A bridge is a construction used to cross a valley, road, body of water or other physical barrier. It grants passage over obstacles. Designs of bridges differ based on the function of the bridge and the nature of the land where the bridge is built. A bridge is built for trains, pedestrians or road traffic. A road-rail bridge can carry both road and rail traffic. Let's take a look at some of the different types of bridges.
THE FIRST BRIDGE
The first bridges were created by nature and were as simple as logs fallen across streams. Humans made the first bridge with spans of wooden logs, planks and stones using a simple hold up and crossbeam arrangement.
The earliest bridges were simple structures and were built by spanning a gap with timber or rope. As the builders adopted new construction techniques and invented better materials, designs became more multifaceted. The stone arch was the first main advance in bridge design. Arch design was further perfected by making use of arches to build huge stone bridges all over the Roman Empire. They remained in style until the early 19th Century. After that designers started researching a wide variety of bridge types and materials to deal with the demand for greater heights, spans and strengths.
This type of bridge consists of a horizontal beam which is supported at every end by jetties. It is considered to be the simplest type of bridge. Modern beam bridges are large box steel girder bridges. One of the best examples of this type of bridge is the 647ft-long Poplar Street Bridge across the Mississippi, USA, which was built in 1967.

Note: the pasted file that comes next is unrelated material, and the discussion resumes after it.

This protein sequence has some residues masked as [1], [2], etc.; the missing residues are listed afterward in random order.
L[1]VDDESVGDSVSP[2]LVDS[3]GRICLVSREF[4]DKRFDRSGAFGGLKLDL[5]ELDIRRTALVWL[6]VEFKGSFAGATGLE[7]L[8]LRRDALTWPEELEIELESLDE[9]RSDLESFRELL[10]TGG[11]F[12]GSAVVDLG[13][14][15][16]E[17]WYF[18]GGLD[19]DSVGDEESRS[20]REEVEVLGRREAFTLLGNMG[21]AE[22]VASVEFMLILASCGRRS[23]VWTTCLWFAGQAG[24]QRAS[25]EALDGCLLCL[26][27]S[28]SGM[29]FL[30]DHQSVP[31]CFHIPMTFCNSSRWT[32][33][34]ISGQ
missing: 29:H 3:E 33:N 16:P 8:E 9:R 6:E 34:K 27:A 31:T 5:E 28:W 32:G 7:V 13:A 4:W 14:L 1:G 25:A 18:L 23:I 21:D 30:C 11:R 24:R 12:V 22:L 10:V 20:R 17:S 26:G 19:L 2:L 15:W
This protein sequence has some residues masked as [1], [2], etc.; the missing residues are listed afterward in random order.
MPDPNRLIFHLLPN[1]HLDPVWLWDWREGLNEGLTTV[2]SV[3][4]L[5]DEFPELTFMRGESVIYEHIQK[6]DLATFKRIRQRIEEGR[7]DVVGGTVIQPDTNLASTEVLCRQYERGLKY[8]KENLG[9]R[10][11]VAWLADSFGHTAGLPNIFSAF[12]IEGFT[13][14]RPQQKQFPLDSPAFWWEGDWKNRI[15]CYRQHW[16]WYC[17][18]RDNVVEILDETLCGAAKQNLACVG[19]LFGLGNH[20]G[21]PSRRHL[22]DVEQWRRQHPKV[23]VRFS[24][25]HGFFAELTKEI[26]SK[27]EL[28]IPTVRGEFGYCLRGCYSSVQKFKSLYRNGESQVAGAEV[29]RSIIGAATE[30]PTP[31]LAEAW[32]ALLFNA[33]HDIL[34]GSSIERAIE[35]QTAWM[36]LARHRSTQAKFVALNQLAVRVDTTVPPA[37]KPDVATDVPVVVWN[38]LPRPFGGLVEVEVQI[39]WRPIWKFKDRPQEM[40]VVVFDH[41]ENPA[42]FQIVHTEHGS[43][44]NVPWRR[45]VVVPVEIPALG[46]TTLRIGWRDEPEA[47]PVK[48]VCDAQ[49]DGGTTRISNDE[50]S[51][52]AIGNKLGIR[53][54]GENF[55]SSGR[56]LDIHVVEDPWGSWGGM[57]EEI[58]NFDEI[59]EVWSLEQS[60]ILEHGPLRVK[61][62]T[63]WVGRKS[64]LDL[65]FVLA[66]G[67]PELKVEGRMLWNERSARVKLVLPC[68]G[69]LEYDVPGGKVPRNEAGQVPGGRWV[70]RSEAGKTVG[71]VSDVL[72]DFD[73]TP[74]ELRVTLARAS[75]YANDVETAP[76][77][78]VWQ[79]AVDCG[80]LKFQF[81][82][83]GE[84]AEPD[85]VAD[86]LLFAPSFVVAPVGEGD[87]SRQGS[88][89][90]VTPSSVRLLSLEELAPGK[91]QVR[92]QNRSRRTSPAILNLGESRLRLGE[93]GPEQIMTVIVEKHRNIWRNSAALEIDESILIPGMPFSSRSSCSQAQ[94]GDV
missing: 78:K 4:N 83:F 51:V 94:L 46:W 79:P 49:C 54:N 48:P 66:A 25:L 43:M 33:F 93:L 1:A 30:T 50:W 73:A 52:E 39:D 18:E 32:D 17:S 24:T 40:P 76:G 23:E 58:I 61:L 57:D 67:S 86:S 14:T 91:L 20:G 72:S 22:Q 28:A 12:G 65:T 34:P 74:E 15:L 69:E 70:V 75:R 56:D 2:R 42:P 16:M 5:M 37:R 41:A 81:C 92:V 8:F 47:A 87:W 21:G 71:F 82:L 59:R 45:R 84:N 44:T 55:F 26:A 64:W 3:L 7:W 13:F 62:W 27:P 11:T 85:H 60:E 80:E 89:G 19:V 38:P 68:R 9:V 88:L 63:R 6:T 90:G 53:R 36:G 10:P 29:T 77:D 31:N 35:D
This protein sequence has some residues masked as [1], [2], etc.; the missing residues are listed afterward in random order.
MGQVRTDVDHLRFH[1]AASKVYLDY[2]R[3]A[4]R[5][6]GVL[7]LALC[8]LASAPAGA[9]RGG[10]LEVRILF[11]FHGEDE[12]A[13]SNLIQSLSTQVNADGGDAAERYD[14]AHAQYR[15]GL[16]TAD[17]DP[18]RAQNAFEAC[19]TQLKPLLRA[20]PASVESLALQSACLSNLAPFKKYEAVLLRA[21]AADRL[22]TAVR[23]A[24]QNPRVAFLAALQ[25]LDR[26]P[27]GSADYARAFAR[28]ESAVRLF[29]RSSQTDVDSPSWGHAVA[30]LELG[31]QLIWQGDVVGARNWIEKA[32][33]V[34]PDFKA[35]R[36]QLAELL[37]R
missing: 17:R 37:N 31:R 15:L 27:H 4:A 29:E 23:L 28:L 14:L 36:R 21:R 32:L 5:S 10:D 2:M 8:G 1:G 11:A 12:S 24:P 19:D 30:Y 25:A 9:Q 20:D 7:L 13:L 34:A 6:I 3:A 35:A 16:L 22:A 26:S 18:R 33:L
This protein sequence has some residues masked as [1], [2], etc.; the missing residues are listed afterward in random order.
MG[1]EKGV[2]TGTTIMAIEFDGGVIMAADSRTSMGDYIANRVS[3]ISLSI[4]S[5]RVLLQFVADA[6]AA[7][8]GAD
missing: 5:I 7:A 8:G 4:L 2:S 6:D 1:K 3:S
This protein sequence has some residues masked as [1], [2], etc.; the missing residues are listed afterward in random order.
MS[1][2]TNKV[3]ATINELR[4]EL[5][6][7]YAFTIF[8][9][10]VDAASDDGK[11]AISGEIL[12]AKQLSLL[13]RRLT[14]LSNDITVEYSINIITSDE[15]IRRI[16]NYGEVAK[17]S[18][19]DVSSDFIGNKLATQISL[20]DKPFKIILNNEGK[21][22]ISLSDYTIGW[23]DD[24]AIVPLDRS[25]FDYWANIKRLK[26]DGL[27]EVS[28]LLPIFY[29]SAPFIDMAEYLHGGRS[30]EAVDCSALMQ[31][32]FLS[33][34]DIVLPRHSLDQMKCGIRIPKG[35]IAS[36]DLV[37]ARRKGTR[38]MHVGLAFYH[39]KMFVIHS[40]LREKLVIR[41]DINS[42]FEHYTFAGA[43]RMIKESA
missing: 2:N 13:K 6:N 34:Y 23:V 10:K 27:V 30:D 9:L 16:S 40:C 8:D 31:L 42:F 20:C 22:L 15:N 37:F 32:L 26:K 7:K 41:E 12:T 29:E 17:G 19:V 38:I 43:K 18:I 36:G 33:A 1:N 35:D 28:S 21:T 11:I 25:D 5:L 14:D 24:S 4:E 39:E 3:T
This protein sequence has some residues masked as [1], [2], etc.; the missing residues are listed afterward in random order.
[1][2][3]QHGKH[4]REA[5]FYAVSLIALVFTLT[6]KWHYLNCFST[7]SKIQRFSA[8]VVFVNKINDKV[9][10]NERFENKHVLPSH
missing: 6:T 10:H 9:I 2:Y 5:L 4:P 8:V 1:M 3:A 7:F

These bridges are suspended from cables. The earliest of them were made up of ropes or vines that were covered with pieces of bamboo. Modern suspension bridges have cables hanging from towers connected to the foundation. The best example of this kind of bridge is the Akashi Kaikyo Bridge in Japan which is 12,826ft long.
This is a bridge built using cantilevers - structures that project horizontally into space. For small footbridges, the cantilevers may be simple beams, however large cantilever bridges designed to handle road or rail traffic use frames built from structural steel. The Quebec Bridge in Canada is the largest cantilever bridge and has an overall length of 3,239ft and a width of 94ft.
Similar to suspension bridges, cable-stayed bridges too are held up by cables. These bridges require less cable and the towers holding the cables are comparably shorter. C T Loescher designed the first well-known cable-stayed bridge in 1784. The Sutong Bridge over the Yangtze River in China is the longest cablestayed bridge.
They are arch-shaped and have abutments (the point where two structures meet) at the ends. Greeks constructed the first arch bridges including the Arkadiko Bridge. Presently Dubai is constructing the Sheikh Rashid bin Saeed Crossing, listed for completion in 2012. It will be the worldʼs longest arch bridge.
This kind of a bridge is made of connected elements. Truss bridges have a hard deck and a web of pin-jointed or gusset-jointed iron beams for the sides. The earliest truss bridges were composed of wood and later ones were made of wood with iron tensile rods. The Bollman Truss Railroad Bridge at Savage, Maryland, USA is the only surviving example of a revolutionary design in the history of bridge engineering.